Founder of Health Rising and Phoenix Rising
Hornig goes over the results from the latest study and then talks about the current study. It looks like a good one!
Hornig and her colleagues are now conducting follow-up studies to see if measuring cytokine levels is, in fact, useful in making diagnoses. In one study, they are following people with chronic fatigue syndrome over the course of a year or more in hopes of spotting distinct patterns in the fluctuations of their cytokine levels.
I imagine that this is a big study and that means if the results are validated they'll be very powerful. I imagine they're looking at everything they can. I don't think anyone has followed patients over a year.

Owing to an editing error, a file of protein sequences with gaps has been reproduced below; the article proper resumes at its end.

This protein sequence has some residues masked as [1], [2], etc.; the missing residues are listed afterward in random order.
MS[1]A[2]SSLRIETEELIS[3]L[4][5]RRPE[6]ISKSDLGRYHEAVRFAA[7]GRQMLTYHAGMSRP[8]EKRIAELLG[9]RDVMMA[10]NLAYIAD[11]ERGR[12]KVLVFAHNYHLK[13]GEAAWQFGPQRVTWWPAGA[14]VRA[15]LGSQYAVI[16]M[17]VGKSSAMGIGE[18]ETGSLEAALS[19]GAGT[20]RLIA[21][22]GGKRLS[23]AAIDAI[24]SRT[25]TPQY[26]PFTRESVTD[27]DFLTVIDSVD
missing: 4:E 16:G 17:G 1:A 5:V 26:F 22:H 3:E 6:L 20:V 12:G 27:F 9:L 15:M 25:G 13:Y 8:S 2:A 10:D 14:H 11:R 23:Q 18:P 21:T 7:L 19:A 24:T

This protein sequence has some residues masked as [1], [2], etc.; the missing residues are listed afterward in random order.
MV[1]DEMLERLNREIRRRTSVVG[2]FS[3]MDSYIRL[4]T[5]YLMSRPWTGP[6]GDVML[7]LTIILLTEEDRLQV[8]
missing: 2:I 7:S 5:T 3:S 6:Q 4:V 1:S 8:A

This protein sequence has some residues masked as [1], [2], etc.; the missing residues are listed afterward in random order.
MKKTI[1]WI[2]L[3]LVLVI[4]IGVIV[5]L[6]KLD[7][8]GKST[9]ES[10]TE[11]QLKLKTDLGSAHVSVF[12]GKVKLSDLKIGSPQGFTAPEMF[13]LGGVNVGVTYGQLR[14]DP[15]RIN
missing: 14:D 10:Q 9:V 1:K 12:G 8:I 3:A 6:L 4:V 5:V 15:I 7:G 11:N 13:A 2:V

It's nice to get the word spread in a major University magazine. She ends it by saying
The scientists are also optimistic that their discovery may eventually lead to the development of new treatments for chronic fatigue syndrome; the only treatments currently available are drugs that have been approved for other purposes and which physicians prescribe offlabel to target a person’s symptoms.
Regardless of the clinical impact this research may have, Hornig says that her latest discovery ought to give peace of mind to anyone who, in suffering from chronic fatigue, has felt intuitively that something was wrong with his or her body but was told otherwise by a physician.
“Patients are often left wondering why they’re not getting better, the implication being that maybe they’re not trying hard enough and pulling up on the old bootstraps,” she says. “But this is not a problem of a person’s will to get better. This is a biological disease.”